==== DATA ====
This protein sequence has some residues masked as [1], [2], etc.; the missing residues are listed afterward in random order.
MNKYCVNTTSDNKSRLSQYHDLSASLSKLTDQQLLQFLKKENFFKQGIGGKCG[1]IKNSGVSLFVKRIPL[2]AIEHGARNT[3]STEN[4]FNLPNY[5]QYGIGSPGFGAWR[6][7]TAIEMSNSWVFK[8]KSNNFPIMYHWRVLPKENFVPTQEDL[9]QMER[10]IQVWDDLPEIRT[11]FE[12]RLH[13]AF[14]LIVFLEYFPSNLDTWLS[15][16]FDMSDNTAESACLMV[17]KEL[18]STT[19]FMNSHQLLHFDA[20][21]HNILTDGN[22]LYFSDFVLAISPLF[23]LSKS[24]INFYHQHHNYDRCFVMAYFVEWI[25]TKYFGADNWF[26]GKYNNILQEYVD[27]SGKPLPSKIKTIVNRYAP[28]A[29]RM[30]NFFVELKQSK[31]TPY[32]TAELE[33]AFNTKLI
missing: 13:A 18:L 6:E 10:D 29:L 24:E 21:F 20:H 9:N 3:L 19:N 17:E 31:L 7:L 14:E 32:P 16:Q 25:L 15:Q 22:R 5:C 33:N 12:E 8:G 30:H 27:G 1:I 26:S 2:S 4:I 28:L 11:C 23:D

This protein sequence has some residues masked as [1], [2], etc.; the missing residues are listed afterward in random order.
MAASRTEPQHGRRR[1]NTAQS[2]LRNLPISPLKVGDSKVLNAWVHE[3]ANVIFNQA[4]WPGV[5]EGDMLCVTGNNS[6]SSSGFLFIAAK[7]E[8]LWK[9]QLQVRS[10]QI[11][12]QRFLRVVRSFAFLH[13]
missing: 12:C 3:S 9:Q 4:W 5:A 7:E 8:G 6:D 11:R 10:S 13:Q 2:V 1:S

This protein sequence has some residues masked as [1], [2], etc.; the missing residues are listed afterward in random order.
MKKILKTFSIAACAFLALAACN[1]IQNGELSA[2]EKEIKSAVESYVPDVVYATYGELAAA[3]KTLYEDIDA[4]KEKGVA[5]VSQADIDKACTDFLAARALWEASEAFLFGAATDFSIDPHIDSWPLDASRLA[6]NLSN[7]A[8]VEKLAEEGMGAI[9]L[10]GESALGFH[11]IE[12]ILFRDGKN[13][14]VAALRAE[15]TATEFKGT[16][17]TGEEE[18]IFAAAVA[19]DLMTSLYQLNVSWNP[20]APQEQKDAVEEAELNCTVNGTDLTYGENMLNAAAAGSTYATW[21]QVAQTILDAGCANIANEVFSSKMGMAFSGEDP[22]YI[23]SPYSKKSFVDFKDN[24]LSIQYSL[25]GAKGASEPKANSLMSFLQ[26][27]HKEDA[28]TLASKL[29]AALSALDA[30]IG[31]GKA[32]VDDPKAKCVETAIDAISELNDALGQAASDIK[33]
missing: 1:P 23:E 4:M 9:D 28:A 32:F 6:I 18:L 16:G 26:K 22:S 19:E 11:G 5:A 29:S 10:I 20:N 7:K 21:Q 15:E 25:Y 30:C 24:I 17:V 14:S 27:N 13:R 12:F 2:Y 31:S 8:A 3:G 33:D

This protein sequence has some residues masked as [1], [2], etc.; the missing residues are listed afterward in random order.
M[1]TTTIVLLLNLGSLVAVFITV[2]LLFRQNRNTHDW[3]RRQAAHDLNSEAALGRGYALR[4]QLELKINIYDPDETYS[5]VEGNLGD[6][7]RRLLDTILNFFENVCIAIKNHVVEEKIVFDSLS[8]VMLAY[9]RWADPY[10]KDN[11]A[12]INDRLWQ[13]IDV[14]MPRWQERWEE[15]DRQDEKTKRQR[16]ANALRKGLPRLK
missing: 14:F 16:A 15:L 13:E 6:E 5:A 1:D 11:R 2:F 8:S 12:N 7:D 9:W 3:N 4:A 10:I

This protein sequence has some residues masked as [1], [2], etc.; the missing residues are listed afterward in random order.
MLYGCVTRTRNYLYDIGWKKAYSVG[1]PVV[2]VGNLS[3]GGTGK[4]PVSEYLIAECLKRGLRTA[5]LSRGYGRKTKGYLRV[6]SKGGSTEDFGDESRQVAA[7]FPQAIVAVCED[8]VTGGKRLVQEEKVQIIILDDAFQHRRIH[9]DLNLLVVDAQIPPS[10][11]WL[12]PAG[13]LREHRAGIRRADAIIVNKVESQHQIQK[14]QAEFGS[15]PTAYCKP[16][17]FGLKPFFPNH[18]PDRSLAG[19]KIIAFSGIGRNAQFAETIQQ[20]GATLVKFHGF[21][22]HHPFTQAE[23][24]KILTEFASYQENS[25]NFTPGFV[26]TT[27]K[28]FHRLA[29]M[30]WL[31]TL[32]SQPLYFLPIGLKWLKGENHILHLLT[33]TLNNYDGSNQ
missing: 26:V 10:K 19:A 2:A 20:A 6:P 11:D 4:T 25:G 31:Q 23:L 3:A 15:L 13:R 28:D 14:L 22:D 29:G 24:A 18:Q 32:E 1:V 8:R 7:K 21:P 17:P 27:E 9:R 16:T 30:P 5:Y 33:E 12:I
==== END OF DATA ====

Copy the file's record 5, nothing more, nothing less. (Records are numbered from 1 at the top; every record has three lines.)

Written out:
This protein sequence has some residues masked as [1], [2], etc.; the missing residues are listed afterward in random order.
MLYGCVTRTRNYLYDIGWKKAYSVG[1]PVV[2]VGNLS[3]GGTGK[4]PVSEYLIAECLKRGLRTA[5]LSRGYGRKTKGYLRV[6]SKGGSTEDFGDESRQVAA[7]FPQAIVAVCED[8]VTGGKRLVQEEKVQIIILDDAFQHRRIH[9]DLNLLVVDAQIPPS[10][11]WL[12]PAG[13]LREHRAGIRRADAIIVNKVESQHQIQK[14]QAEFGS[15]PTAYCKP[16][17]FGLKPFFPNH[18]PDRSLAG[19]KIIAFSGIGRNAQFAETIQQ[20]GATLVKFHGF[21][22]HHPFTQAE[23][24]KILTEFASYQENS[25]NFTPGFV[26]TT[27]K[28]FHRLA[29]M[30]WL[31]TL[32]SQPLYFLPIGLKWLKGENHILHLLT[33]TLNNYDGSNQ
missing: 26:V 10:K 19:A 2:A 20:A 6:P 11:D 4:T 25:G 31:Q 23:L 3:A 15:L 13:R 28:D 14:L 22:D 29:G 24:A 18:Q 32:E 1:V 8:R 7:K 21:P 17:P 27:E 9:R 16:T 30:P 5:Y 33:E 12:I